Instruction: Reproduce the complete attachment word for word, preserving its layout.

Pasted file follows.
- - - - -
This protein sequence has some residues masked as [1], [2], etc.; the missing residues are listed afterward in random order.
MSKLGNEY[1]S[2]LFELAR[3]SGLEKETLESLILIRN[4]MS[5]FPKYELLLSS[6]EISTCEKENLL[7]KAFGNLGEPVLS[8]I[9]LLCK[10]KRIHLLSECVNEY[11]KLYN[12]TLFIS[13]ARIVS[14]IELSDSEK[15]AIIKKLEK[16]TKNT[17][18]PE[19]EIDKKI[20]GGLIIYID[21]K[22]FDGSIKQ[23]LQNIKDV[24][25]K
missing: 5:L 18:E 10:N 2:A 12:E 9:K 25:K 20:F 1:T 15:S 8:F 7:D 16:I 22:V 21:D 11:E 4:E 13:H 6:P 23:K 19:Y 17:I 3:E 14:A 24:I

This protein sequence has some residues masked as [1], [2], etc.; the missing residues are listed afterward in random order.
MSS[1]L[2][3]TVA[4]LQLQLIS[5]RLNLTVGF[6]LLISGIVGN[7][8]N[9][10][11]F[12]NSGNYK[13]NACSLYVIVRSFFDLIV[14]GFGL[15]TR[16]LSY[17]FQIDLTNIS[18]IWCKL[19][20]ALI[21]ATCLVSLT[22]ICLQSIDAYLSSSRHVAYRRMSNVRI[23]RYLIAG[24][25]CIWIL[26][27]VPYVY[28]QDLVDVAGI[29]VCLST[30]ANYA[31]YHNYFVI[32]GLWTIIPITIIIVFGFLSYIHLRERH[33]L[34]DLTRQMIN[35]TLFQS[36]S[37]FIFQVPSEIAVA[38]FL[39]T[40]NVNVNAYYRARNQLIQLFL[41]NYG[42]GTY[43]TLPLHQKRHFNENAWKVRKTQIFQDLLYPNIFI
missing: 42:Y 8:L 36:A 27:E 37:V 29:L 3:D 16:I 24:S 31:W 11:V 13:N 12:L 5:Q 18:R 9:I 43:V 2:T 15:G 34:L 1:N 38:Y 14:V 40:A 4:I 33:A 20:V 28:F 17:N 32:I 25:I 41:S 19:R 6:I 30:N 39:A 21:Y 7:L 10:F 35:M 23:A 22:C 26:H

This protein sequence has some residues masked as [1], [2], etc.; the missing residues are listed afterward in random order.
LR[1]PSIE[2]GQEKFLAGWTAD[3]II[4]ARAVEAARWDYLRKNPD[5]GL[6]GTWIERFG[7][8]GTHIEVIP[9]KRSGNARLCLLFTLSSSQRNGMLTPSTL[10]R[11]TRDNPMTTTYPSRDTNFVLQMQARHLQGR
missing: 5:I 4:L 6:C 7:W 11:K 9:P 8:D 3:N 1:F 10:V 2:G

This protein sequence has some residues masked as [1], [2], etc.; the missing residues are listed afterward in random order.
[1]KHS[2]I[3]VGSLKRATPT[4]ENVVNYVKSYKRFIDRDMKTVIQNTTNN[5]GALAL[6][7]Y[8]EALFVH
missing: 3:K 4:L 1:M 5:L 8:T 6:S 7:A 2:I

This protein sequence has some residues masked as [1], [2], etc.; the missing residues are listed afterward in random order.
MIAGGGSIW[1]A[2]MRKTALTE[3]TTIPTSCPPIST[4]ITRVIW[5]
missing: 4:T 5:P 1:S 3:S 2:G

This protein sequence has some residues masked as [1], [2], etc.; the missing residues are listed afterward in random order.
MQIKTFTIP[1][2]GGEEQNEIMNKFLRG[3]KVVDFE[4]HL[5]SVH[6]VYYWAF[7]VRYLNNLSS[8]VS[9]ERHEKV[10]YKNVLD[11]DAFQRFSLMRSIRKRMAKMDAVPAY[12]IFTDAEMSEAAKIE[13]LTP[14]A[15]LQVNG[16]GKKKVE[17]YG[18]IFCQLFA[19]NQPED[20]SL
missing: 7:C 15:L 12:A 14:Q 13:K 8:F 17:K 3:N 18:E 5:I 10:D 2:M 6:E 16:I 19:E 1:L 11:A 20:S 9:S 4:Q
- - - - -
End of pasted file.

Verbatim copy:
This protein sequence has some residues masked as [1], [2], etc.; the missing residues are listed afterward in random order.
MSKLGNEY[1]S[2]LFELAR[3]SGLEKETLESLILIRN[4]MS[5]FPKYELLLSS[6]EISTCEKENLL[7]KAFGNLGEPVLS[8]I[9]LLCK[10]KRIHLLSECVNEY[11]KLYN[12]TLFIS[13]ARIVS[14]IELSDSEK[15]AIIKKLEK[16]TKNT[17][18]PE[19]EIDKKI[20]GGLIIYID[21]K[22]FDGSIKQ[23]LQNIKDV[24][25]K
missing: 5:L 18:E 10:N 2:A 12:E 9:K 25:K 20:F 1:T 15:S 8:F 7:D 16:I 22:V 21:D 11:E 4:E 13:H 6:P 23:K 19:Y 17:I 3:E 14:A 24:I

This protein sequence has some residues masked as [1], [2], etc.; the missing residues are listed afterward in random order.
MSS[1]L[2][3]TVA[4]LQLQLIS[5]RLNLTVGF[6]LLISGIVGN[7][8]N[9][10][11]F[12]NSGNYK[13]NACSLYVIVRSFFDLIV[14]GFGL[15]TR[16]LSY[17]FQIDLTNIS[18]IWCKL[19][20]ALI[21]ATCLVSLT[22]ICLQSIDAYLSSSRHVAYRRMSNVRI[23]RYLIAG[24][25]CIWIL[26][27]VPYVY[28]QDLVDVAGI[29]VCLST[30]ANYA[31]YHNYFVI[32]GLWTIIPITIIIVFGFLSYIHLRERH[33]L[34]DLTRQMIN[35]TLFQS[36]S[37]FIFQVPSEIAVA[38]FL[39]T[40]NVNVNAYYRARNQLIQLFL[41]NYG[42]GTY[43]TLPLHQKRHFNENAWKVRKTQIFQDLLYPNIFI
missing: 42:Y 8:L 36:A 27:E 37:V 29:L 3:D 16:I 24:S 31:W 11:V 13:N 12:L 5:Q 18:R 9:I 43:V 2:T 15:G 34:L 1:N 38:Y 14:V 40:A 4:I 33:A 20:V 28:F 17:N 32:I 25:I 41:S 19:R 6:I 30:N 39:A 21:Y 7:L 10:F 35:M 23:A 22:C 26:H

This protein sequence has some residues masked as [1], [2], etc.; the missing residues are listed afterward in random order.
LR[1]PSIE[2]GQEKFLAGWTAD[3]II[4]ARAVEAARWDYLRKNPD[5]GL[6]GTWIERFG[7][8]GTHIEVIP[9]KRSGNARLCLLFTLSSSQRNGMLTPSTL[10]R[11]TRDNPMTTTYPSRDTNFVLQMQARHLQGR
missing: 5:I 4:L 6:C 7:W 11:K 9:P 8:D 3:N 1:F 10:V 2:G

This protein sequence has some residues masked as [1], [2], etc.; the missing residues are listed afterward in random order.
[1]KHS[2]I[3]VGSLKRATPT[4]ENVVNYVKSYKRFIDRDMKTVIQNTTNN[5]GALAL[6][7]Y[8]EALFVH
missing: 3:K 4:L 1:M 5:L 8:T 6:S 7:A 2:I

This protein sequence has some residues masked as [1], [2], etc.; the missing residues are listed afterward in random order.
MIAGGGSIW[1]A[2]MRKTALTE[3]TTIPTSCPPIST[4]ITRVIW[5]
missing: 4:T 5:P 1:S 3:S 2:G

This protein sequence has some residues masked as [1], [2], etc.; the missing residues are listed afterward in random order.
MQIKTFTIP[1][2]GGEEQNEIMNKFLRG[3]KVVDFE[4]HL[5]SVH[6]VYYWAF[7]VRYLNNLSS[8]VS[9]ERHEKV[10]YKNVLD[11]DAFQRFSLMRSIRKRMAKMDAVPAY[12]IFTDAEMSEAAKIE[13]LTP[14]A[15]LQVNG[16]GKKKVE[17]YG[18]IFCQLFA[19]NQPED[20]SL
missing: 7:C 15:L 12:A 14:Q 13:K 8:F 17:K 3:N 18:E 5:I 10:D 2:M 6:E 16:I 19:E 1:L 11:A 20:S 9:S 4:Q